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Isn’t trying to make money blogging in 2020 a bit…late?
People were asking that very same question in 2014, 2015, 2016, 2017…right up to NOW and the answer is always the same: No!
It is absolutely possible to still grow a thriving, money-making blog in this day and age – the market isn’t full, it’s just different.
Blogging in 2020
I started blogging in 2017, and even three years on, the blogging landscape is very different. Go back another 10, even 5 years, and it’s another story altogether.
These days, blogging is much, much more competitive. The days of simply writing down your thoughts in 500 words, hitting publish and maybe sharing a pin once on Pinterest are looooooong gone.
Honestly though, making money blogging is more challenging, but still well within anyone’s grasp these days. That is if you put in the groundwork.
Blogging in 2020 requires you to be:
- Focused on providing top-quality value to your readers
- Able to wear many hats, from email marketing to social media management
- Good at adapting to algorithm changes, new industry best practices, and changes in competition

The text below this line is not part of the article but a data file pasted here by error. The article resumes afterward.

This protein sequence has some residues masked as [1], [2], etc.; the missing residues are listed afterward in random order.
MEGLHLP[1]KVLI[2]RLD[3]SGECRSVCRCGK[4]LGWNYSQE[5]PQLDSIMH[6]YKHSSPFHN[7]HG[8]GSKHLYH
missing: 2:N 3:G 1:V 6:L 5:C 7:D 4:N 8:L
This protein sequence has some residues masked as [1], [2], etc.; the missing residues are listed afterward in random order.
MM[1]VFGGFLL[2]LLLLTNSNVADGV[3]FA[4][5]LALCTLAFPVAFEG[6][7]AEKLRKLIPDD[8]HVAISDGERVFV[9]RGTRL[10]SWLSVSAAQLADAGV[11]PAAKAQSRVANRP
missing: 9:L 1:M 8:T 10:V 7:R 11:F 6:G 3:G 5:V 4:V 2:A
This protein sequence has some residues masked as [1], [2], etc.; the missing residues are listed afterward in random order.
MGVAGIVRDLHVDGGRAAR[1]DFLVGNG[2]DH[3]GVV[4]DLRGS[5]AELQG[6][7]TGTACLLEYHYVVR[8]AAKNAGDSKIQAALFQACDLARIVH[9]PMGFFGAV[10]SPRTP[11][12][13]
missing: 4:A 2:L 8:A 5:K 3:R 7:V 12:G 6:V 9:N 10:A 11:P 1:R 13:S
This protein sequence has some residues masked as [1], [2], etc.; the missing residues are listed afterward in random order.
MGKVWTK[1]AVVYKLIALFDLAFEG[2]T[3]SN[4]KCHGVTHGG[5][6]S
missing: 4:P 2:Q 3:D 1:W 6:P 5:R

- Highly creative and business-focused
- A critical thinker and able to look at the big picture all at once
If those things sound kind of daunting, don’t worry. Blogging for all its many challenges remains one of the best things I’ve ever stumbled across.
It lets you be in total control of your business, your finances, and your future. It lets you connect with people all over the world, and have writing about things you’re really passionate about be your full-time job. Pretty cool, right?
So, let’s jump in. Below, I’m revealing the ultimate four-pillar system to making money blogging in 2020.
You got this.
The Four Pillars of making money blogging while staying your authentic self
1. Be Of Service
To be able to monetize your blog, you need to be of service to your readers.
Everything you write, everything you plan, publish, prepare, should all be done with the question “what’s in it for them?” in mind.